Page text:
Any attempt to incorporate the aviation White Paper into a policy statement would be an abuse of power because it has not gone through the exhaustive process of consultation, dialogue and discussion that any policy statement would be expected to undergo, especially in my community.

There is a genuine problem with the Bill, which could undermine confidence in the planning system. Yes, there is need for reform, but not this one. The measure is a retrograde step. We need a progressive reform based on
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openness, transparency, equality of opportunity and of resourcing, firm rights and independent and consistent decision making. We want democratic reform. I warn the Government that, if trust in the process breaks down, people will look to other means to express their views.

The climate camp came to my constituency in the summer and I welcomed it. I had the best political discussion about climate change that I have had anywhere. Those who came to the camp operated effectively. Two thousand people turned up overnight, set up a camp, operated peacefully, made their protest and pushed the issue up the media’s agenda and that of us all. There is no guarantee in future that, if the Government undermine confidence and trust in the political process, similar direct action will not spill over into other forms of action, which the Government and all of us would regret. The impact of the Bill could be that important.

I urge the Government to think again and consider how the Bill can be used to ensure proper and democratic involvement at every level so that people are properly resourced and have equal access to the decision-making process. I will table amendments to try to make that happen. I will not support the Bill tonight and I will support it in future only if it is significantly amended.

7.43 pm

Dan Rogerson (North Cornwall) (LD): It is a pleasure and a challenge to follow the contribution of the hon. Member for Hayes and Harlington (John McDonnell), who highlighted the concerns of many that the Bill might hand a bulldozer to some developers.

I want to focus on issues that worry my constituents and others throughout the country. When talk began about introducing a planning Bill so soon after the previous planning measure, those who were somewhat bruised by their experiences with the planning system hoped that they would find changes to create a fairer, more open and more democratic system. Doubtless, all hon. Members have been approached by constituents who felt that the planning system had let them down, in the hope that the local Member of Parliament could somehow overturn the decision. The Bill will do nothing to help them.

We are living at a time of rapid change in patterns of settlement, ways of life and forms of employment. Industry is growing in some areas and shrinking in others. The planning system needs to provide a built environment that can deliver a good standard of living and deal with employment opportunities. It must be able to keep up with change.

Planning should also inspire people. It should encourage communities to come together to discuss the future of their place, which is special to them and to which they all contribute. There is no sense out there that the planning system currently does that. Planning has become a dirty word. Planning departments are known as development control departments and committees are often known as development control committees. That is a shame because it undermines the profession of planners and the role that people can play in shaping their communities’ future. The measure is entitled the Planning Bill but it fails to fulfil people’s aspirations.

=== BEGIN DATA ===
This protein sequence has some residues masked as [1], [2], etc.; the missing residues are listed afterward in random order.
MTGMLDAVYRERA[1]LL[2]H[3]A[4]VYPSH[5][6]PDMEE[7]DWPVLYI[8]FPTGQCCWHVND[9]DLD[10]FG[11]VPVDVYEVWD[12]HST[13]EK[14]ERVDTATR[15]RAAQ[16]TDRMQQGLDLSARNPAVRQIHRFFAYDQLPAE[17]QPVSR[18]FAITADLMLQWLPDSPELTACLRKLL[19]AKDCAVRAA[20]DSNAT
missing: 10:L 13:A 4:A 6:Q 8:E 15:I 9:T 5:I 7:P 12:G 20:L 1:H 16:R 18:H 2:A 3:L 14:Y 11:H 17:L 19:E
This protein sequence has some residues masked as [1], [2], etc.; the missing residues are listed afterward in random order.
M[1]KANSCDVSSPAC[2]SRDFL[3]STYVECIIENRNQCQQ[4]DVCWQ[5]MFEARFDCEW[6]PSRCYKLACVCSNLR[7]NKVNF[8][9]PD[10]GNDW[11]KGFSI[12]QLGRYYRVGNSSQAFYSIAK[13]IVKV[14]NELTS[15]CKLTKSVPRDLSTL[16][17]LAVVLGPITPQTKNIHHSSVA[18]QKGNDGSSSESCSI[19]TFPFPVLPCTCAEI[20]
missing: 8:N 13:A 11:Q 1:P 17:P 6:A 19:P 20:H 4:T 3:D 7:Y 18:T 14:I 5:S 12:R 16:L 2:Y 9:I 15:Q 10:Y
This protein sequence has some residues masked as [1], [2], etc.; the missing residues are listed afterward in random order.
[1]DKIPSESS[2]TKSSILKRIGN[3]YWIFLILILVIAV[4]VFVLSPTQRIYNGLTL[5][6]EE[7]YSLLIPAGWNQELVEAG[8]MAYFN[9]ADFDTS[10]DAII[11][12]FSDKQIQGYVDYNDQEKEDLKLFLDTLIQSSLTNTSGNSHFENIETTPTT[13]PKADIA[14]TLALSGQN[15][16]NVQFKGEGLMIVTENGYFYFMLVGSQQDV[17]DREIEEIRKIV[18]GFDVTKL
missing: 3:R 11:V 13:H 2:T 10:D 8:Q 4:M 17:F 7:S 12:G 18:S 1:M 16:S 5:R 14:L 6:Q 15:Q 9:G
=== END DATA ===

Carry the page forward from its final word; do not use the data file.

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Mr. Hayes: The hon. Gentleman is right that, rather than acting as a catalyst for popular involvement, the Bill presents an obstacle to the planning system’s becoming more democratically accountable. However, it is worse than that. Does not the measure also transfer power away from the House—indeed, from the Executive, which is ironic? The Bill is fundamentally undemocratic and therefore virtually indefensible.

Dan Rogerson: The hon. Gentleman makes a point that other hon. Members raised during the debate, and he is right.

My constituents would say that they want a planning system that takes account of their opinions and needs. They may have a local authority, which has done a good job in the local development process of trying to involve people through the means available. However, we should ask ourselves how many people in our constituencies know that that process is going on, how many respond and how many feel that their comments will be considered. I would like the Bill, and the things that may be added to it as it progresses, to provide for giving a greater variety of tools to local communities through their local authorities to listen to opinions and reflect needs.

Cornwall is deemed to be part of the south-west. The regional spatial strategy process is even more remote from people, yet in many ways more crucial because the local development framework has to match the priorities set by it. We therefore have a process whereby an unelected regional assembly—I support elected regional government; I happen to believe that Cornwall by itself is an elected region, but that debate is for another day—makes important decisions. From visiting parish councils and talking to people at all sorts of forums in my constituency, I found that they were unaware of the importance of the regional spatial strategy and of what role they should play in trying to influence it. The Bill’s provisions to grant new powers to local authority members through appeals panels are a more welcome development, and I should like them to be explored further.

An alternative vision is perhaps that of the parish plan process, which I have witnessed at first hand in my constituency. It is all about local communities coming together and setting priorities for the future. It works effectively in a rural area, and I accept that other hon. Members may have a view about how well it works in more urban areas. However, the process encourages me to believe that we need not fear the spectre of nimbyism. In a place such as North Cornwall, where people might be expected to fear housing development, many rural communities have found the evidence, through the parish plan process, that they need extra housing. They have thus reached a view that they would like more housing, especially affordable housing, in their community. We have the rather odd position whereby the local authority must, as part of the regional spatial strategy process, argue for more housing. Perhaps people in the south-east would find that odd.